BBB warns of home improvement scams

Published 6:14 pm Sunday, July 29, 2018

RALEIGH — According to Harvard’s Joint Center for Housing Studies, American homeowners spent an estimated $383.3 billion on home improvements in 2017. With summer being a popular time for homeowners to begin prepping for the upcoming season, Better Business Bureau serving Eastern North Carolina (BBB) is cautioning consumers to be alert of scammers targeting homeowners.

“During the warmer months, BBB receives an increase of reported door-to-door scams,” says Mallory Wojciechowski, president and CEO of Better Business Bureau serving Eastern NC. “Before hiring a contractor to do work on your home, do your homework ahead of time to ensure you are dealing with a trustworthy professional.”

In 2017, BBB received over 4,300 complaints nationwide for home improvement companies. BBB advises homeowners to be wary of contractors who promise work at heavily discounted prices or travel door-to-door claiming they’re doing work in the neighborhood. If it ends up being a scam, the scammer will either take your money and run or provide subpar service.

Common home repair scams to look out for:


Chimney and Roof Repairs. Scammers disguised as chimney sweeps will tell you your chimney needs to be inspected, and then use hard sales tactics to get you to make expensive, unfounded repairs. Don’t fall for it.

Gutter Cleaning. Fraudulent gutter cleaners tend to prey on the elderly or those who cannot clean their gutters easily. They will claim they have worked in the neighborhood before and quote you a very low estimate in return for shoddy, incomplete work.

Energy Audits and Door-to-Door Furnace Repairs. Many scammers offer a “free” energy audit to reduce heating costs, claiming to be a representative from your local utility company. They insist on costly upgrades for your attic, such as solar blankets or insulation, and may or may not burglarize your home while conducting the audit.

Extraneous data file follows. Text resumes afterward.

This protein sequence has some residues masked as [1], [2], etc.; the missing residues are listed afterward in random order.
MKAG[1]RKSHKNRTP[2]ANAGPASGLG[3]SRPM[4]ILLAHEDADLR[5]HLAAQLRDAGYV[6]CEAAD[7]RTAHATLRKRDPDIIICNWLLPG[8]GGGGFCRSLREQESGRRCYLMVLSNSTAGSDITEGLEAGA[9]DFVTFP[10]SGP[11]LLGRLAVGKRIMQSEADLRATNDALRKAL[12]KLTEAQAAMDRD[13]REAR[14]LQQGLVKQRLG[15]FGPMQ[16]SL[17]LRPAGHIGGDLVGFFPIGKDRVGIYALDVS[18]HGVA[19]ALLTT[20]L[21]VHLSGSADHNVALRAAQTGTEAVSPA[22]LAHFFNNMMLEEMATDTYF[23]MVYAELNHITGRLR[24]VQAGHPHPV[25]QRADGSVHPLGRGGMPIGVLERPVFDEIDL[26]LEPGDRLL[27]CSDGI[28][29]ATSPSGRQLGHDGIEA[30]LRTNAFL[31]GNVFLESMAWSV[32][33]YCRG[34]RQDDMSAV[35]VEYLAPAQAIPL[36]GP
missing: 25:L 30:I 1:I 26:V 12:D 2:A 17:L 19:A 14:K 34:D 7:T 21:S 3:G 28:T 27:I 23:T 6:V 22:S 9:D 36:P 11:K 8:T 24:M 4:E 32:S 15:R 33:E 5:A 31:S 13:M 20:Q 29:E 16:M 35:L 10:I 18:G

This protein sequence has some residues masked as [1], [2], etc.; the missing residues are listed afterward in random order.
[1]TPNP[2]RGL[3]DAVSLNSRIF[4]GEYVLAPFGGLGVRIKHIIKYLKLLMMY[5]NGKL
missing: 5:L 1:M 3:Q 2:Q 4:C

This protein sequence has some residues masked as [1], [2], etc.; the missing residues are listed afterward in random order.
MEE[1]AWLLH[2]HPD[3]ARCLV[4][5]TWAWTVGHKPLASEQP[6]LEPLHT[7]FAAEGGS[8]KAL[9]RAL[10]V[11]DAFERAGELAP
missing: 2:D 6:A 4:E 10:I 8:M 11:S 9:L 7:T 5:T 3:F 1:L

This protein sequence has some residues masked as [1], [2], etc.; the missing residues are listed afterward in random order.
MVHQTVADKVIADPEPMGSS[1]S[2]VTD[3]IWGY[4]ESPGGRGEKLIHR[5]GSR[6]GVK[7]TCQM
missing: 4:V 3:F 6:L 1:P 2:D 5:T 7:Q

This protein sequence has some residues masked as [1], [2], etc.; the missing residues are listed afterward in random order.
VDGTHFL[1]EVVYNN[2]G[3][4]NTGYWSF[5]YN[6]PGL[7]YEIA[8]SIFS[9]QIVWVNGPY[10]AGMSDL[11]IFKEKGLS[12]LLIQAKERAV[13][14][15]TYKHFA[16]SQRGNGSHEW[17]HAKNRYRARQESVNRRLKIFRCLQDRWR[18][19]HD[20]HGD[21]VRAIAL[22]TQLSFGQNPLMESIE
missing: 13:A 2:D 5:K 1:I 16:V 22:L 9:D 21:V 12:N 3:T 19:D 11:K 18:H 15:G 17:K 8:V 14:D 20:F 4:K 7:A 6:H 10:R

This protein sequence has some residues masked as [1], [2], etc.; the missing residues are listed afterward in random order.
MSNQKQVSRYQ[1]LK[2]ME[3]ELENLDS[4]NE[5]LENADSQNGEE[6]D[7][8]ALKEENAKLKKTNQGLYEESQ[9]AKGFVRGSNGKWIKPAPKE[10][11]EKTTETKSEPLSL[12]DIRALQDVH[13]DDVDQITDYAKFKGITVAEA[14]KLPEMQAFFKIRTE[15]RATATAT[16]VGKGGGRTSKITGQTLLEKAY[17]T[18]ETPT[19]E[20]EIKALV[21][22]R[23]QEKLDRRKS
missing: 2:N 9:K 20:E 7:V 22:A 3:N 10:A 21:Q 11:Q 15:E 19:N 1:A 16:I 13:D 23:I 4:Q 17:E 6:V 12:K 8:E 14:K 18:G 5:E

Duct Work Cleaning. Duct work cleaning is rarely a necessity, so take caution. Scammers are known to damage your heating system while cleaning it in order to leech more money out of you for repairs. They also may create indoor air hazards.

Before hiring a contractor BBB recommends the following tips:

  • Do your research. Never make an on the spot decision. Head to to get more information on the company and read past customer reviews and complaints. To find a reputable contractor, check out BBB’s Accredited Business Directory.
  • Check out licenses. Be sure to check if the business is properly licensed in North Carolina. It’s also important that any business you hire is properly insured if working on your home.
  • Get multiple estimates. Before accepting an estimate, get at least three bids or quotes in writing. Be wary of estimates that are extremely low. While, as consumers, we want to save money, it is important to realize the contractor does still need to earn money and often times scammers will offer extremely low prices to entice business.
  • Ask for references. Ask for at least two or three references from the business’s last few jobs and ask questions about the quality of work, if it was within budget and on time, and to the customer’s satisfaction.
  • Get everything in writing. Do not sign a contract until you have read through it entirely. If you made verbal agreements, they should be included in the written contract. Any deposit or payment plans should be included, as well as, any warranties or guarantees.

For more information you can trust, visit

Better Business Bureau serving Eastern North Carolina is a 501(c)(6) not-for-profit corporation serving 33 counties in eastern North Carolina. The organization is funded primarily by BBB Accredited Business fees from over 3,700 local businesses and professional firms. BBB promotes integrity, consumer confidence and business ethics through business self-regulation in the local marketplace. Services provided by BBB include reports on companies and charitable organizations, general monitoring of advertising in the marketplace, consumer/business education programs and dispute resolution services. All services are provided at no cost to the public, with the occasional exception of mediation and arbitration. Visit